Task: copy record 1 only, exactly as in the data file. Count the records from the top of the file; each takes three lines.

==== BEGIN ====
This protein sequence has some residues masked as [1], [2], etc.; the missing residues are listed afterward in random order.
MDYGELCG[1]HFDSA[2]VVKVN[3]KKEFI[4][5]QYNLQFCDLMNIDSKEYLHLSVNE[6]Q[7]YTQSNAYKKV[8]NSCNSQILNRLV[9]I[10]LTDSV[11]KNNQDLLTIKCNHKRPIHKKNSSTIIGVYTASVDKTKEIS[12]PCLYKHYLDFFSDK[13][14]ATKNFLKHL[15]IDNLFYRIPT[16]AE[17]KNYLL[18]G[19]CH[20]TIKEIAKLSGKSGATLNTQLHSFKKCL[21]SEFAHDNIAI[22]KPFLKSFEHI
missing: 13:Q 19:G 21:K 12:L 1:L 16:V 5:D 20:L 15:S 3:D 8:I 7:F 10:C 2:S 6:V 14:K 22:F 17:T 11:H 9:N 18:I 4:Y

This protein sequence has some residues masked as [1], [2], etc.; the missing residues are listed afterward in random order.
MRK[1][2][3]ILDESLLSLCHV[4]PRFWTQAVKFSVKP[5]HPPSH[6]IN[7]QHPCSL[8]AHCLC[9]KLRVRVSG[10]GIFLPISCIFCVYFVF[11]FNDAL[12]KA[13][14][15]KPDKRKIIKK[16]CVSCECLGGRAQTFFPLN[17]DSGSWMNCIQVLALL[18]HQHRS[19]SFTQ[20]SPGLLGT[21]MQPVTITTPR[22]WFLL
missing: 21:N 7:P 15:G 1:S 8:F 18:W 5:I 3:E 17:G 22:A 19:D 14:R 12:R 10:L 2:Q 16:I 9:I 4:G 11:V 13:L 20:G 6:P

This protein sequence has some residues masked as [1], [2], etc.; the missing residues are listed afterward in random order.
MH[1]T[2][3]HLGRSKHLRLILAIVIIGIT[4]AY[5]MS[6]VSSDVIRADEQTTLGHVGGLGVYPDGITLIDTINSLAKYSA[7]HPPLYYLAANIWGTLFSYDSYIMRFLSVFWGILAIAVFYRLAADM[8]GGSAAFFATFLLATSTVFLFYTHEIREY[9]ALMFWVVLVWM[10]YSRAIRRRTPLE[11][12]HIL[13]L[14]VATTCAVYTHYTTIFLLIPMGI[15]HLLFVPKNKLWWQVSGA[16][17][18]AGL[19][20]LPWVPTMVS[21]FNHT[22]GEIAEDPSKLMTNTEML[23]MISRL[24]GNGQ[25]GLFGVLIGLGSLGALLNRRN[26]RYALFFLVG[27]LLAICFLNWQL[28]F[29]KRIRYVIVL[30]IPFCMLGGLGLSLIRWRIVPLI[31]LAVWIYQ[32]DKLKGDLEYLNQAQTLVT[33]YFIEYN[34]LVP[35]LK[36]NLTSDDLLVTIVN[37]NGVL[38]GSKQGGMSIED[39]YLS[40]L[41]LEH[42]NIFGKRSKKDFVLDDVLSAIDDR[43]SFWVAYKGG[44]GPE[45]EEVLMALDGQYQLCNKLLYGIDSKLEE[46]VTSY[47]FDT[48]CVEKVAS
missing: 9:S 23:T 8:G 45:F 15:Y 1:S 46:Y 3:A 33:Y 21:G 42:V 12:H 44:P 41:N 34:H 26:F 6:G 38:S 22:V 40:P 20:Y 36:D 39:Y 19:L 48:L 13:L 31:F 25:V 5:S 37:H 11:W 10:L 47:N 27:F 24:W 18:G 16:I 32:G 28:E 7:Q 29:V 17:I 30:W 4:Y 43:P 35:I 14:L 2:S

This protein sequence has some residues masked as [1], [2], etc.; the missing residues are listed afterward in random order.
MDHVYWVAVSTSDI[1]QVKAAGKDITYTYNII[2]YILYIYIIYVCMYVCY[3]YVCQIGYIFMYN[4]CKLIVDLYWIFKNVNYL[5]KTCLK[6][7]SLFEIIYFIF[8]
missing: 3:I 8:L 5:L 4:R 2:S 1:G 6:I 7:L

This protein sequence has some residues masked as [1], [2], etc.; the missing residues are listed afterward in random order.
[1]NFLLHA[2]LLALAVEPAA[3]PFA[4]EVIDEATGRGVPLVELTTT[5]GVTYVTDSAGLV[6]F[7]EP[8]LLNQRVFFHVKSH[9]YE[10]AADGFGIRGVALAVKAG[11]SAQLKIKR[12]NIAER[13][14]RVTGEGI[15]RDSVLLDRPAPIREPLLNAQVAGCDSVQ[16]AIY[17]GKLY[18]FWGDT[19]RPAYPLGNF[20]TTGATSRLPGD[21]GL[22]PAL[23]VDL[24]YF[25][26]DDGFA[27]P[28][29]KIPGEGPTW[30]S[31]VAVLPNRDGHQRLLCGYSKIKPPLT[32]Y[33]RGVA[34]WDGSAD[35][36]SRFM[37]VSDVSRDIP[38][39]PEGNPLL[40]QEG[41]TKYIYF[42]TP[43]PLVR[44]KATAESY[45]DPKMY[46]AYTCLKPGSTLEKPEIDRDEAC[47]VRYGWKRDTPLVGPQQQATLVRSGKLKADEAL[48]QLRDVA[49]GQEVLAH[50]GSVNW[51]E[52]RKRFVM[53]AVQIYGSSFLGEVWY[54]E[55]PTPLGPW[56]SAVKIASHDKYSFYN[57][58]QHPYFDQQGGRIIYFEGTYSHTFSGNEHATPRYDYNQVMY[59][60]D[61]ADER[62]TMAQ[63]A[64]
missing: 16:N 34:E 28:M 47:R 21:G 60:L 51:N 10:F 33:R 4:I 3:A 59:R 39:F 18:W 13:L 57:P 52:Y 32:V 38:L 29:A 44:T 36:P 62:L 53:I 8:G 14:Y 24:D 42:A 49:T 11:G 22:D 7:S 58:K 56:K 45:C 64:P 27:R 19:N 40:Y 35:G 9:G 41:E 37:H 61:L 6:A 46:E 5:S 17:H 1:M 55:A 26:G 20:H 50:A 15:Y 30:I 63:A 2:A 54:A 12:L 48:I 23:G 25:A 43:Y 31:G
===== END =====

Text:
This protein sequence has some residues masked as [1], [2], etc.; the missing residues are listed afterward in random order.
MDYGELCG[1]HFDSA[2]VVKVN[3]KKEFI[4][5]QYNLQFCDLMNIDSKEYLHLSVNE[6]Q[7]YTQSNAYKKV[8]NSCNSQILNRLV[9]I[10]LTDSV[11]KNNQDLLTIKCNHKRPIHKKNSSTIIGVYTASVDKTKEIS[12]PCLYKHYLDFFSDK[13][14]ATKNFLKHL[15]IDNLFYRIPT[16]AE[17]KNYLL[18]G[19]CH[20]TIKEIAKLSGKSGATLNTQLHSFKKCL[21]SEFAHDNIAI[22]KPFLKSFEHI
missing: 13:Q 19:G 21:K 12:L 1:L 16:V 5:D 20:L 15:S 3:D 8:I 7:F 10:C 2:S 6:V 14:K 22:F 17:T 11:H 9:N 18:I 4:Y